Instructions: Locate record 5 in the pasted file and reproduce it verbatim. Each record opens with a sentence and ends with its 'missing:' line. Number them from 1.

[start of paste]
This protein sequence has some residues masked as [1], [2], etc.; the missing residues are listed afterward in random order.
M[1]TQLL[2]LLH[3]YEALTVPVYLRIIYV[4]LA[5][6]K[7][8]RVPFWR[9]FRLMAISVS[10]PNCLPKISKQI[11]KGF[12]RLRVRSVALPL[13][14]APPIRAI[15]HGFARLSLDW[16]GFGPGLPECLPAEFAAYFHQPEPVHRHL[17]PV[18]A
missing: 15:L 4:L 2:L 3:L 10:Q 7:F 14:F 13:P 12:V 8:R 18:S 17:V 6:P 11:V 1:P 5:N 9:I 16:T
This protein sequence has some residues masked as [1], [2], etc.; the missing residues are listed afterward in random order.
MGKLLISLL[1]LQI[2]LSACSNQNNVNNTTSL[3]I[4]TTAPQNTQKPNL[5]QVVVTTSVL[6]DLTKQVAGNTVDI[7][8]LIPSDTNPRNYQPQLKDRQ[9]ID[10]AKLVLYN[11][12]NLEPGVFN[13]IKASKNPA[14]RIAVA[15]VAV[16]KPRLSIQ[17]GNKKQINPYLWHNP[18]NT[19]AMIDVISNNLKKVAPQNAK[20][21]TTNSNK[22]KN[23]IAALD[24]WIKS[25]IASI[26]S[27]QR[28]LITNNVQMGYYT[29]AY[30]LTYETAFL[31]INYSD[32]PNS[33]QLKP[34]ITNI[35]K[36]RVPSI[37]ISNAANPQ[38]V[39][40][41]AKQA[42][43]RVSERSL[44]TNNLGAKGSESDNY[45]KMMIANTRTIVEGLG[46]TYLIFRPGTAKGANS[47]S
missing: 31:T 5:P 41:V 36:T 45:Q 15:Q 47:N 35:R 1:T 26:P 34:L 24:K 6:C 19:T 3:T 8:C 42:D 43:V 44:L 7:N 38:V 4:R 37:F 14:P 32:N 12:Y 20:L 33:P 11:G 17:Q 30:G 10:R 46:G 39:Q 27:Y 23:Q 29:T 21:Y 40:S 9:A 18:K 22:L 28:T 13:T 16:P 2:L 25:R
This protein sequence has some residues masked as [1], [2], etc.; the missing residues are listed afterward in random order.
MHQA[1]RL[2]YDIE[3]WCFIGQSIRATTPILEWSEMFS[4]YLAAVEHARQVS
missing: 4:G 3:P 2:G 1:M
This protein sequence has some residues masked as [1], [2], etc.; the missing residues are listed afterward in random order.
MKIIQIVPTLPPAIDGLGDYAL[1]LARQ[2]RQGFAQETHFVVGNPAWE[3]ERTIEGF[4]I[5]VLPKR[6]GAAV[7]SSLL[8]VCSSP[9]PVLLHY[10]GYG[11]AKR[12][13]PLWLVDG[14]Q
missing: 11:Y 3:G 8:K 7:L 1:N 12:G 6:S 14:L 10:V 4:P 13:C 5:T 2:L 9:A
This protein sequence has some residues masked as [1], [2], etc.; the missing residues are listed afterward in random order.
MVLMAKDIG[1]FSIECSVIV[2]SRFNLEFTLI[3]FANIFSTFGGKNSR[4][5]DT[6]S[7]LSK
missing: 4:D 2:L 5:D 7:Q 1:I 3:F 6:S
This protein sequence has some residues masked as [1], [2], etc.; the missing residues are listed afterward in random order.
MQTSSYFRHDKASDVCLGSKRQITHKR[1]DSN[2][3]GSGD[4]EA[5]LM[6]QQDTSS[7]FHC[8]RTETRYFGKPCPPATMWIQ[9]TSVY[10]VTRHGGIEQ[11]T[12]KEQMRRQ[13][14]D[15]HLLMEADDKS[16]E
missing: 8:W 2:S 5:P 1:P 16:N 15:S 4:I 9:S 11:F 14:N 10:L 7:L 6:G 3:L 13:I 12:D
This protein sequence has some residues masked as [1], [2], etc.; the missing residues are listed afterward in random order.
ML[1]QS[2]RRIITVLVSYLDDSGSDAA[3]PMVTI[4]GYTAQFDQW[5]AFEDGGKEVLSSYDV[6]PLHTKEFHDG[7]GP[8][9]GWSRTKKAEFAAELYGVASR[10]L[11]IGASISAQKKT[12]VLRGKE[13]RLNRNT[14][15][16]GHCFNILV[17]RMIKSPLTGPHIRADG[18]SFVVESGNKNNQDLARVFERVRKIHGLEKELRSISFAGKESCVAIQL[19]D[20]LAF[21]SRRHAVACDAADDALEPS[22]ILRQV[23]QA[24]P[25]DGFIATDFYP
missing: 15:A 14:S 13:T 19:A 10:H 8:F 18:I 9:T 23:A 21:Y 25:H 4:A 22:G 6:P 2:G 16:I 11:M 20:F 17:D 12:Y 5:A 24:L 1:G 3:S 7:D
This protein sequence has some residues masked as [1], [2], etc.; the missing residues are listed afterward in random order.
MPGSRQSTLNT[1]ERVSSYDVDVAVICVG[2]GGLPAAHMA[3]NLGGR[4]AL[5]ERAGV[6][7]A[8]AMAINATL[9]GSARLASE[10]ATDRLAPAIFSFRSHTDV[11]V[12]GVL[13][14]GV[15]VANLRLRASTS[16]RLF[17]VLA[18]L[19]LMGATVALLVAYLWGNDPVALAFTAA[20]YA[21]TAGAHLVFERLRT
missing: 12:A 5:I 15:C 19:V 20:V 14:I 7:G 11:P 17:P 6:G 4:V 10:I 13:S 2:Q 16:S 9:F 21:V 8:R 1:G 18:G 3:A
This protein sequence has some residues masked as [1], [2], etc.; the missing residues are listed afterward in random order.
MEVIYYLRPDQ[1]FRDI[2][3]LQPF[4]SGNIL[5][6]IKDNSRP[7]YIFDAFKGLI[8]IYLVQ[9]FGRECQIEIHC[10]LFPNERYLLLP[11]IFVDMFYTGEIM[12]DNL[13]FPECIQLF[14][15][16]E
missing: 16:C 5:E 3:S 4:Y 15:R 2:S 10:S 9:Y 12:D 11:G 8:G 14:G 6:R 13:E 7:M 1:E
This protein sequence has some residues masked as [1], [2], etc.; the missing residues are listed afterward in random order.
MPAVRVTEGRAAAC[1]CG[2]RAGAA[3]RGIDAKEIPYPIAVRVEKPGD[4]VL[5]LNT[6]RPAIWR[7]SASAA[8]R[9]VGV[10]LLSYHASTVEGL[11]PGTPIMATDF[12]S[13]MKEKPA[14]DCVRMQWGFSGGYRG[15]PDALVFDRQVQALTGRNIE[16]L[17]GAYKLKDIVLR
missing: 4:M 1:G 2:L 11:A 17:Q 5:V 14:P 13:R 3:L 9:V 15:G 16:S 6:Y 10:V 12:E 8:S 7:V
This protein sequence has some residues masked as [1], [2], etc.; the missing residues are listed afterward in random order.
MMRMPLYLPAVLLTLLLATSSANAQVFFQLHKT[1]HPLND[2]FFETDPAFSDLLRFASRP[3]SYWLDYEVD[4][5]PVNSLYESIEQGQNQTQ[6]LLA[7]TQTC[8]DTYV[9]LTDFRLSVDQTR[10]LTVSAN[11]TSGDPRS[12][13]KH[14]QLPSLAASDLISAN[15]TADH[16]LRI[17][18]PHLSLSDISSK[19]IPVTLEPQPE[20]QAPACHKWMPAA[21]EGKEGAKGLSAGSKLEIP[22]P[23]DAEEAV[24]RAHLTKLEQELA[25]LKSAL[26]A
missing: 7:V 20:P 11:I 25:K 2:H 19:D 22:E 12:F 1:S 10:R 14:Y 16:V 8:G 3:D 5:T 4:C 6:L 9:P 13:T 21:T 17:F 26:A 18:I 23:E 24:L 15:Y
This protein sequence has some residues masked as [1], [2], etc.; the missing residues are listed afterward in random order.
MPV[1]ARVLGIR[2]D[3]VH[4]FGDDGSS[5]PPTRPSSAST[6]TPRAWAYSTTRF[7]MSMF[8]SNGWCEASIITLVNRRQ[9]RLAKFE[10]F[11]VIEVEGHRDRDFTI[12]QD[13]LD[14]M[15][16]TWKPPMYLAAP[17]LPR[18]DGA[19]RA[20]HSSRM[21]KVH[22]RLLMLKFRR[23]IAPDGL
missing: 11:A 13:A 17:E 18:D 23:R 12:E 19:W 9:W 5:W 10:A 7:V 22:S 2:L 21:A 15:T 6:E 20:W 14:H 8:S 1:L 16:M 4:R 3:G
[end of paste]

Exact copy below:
This protein sequence has some residues masked as [1], [2], etc.; the missing residues are listed afterward in random order.
MVLMAKDIG[1]FSIECSVIV[2]SRFNLEFTLI[3]FANIFSTFGGKNSR[4][5]DT[6]S[7]LSK
missing: 4:D 2:L 5:D 7:Q 1:I 3:F 6:S